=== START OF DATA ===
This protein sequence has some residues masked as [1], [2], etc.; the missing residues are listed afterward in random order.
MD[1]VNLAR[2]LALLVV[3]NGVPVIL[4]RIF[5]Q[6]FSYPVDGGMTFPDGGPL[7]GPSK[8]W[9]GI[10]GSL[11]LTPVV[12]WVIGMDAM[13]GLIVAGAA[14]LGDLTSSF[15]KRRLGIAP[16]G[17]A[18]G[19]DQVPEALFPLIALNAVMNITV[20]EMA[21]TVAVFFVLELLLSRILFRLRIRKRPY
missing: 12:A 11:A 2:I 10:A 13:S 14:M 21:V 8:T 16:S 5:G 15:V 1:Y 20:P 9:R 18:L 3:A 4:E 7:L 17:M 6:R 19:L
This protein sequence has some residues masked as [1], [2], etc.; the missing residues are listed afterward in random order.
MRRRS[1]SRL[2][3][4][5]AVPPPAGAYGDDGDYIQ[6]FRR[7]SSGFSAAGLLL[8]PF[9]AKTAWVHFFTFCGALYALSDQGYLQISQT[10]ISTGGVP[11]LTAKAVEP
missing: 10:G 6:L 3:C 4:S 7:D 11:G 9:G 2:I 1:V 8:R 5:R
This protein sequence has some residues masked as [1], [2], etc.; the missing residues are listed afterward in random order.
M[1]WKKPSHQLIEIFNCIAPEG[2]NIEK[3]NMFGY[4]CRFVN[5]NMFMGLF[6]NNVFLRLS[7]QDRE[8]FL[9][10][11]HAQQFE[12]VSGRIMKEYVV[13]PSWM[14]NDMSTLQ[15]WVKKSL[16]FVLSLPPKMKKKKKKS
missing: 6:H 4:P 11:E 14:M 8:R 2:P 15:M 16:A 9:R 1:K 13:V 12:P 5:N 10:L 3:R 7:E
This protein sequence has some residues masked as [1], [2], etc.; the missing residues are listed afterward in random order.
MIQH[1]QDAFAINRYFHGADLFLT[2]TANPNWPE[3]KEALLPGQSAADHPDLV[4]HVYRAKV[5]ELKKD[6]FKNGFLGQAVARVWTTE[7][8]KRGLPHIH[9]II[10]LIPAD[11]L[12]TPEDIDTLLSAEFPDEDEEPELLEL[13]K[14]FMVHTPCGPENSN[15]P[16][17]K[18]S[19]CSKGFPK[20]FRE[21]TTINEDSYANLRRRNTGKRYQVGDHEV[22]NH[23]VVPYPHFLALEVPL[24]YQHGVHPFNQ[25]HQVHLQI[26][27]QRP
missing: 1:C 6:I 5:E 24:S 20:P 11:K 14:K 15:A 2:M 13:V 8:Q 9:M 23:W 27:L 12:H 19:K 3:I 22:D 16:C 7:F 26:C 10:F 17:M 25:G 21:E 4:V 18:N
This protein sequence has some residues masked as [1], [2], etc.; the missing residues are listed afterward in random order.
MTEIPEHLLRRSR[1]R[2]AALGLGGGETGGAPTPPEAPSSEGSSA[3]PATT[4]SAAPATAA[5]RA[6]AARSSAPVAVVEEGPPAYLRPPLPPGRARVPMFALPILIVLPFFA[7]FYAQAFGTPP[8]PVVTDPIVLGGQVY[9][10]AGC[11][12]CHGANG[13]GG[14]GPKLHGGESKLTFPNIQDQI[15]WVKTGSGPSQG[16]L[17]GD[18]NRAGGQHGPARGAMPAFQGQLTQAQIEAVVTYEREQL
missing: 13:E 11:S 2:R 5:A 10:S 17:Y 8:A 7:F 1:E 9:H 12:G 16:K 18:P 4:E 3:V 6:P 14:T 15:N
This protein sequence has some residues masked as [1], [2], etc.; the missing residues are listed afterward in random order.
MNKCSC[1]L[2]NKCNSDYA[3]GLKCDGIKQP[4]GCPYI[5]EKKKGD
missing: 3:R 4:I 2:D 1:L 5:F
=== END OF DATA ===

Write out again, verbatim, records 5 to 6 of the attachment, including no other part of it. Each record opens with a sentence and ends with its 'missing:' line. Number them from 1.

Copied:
This protein sequence has some residues masked as [1], [2], etc.; the missing residues are listed afterward in random order.
MTEIPEHLLRRSR[1]R[2]AALGLGGGETGGAPTPPEAPSSEGSSA[3]PATT[4]SAAPATAA[5]RA[6]AARSSAPVAVVEEGPPAYLRPPLPPGRARVPMFALPILIVLPFFA[7]FYAQAFGTPP[8]PVVTDPIVLGGQVY[9][10]AGC[11][12]CHGANG[13]GG[14]GPKLHGGESKLTFPNIQDQI[15]WVKTGSGPSQG[16]L[17]GD[18]NRAGGQHGPARGAMPAFQGQLTQAQIEAVVTYEREQL
missing: 13:E 11:S 2:R 5:A 10:S 17:Y 8:A 7:F 1:E 9:H 12:G 16:K 18:P 4:E 3:V 6:P 14:T 15:N
This protein sequence has some residues masked as [1], [2], etc.; the missing residues are listed afterward in random order.
MNKCSC[1]L[2]NKCNSDYA[3]GLKCDGIKQP[4]GCPYI[5]EKKKGD
missing: 3:R 4:I 2:D 1:L 5:F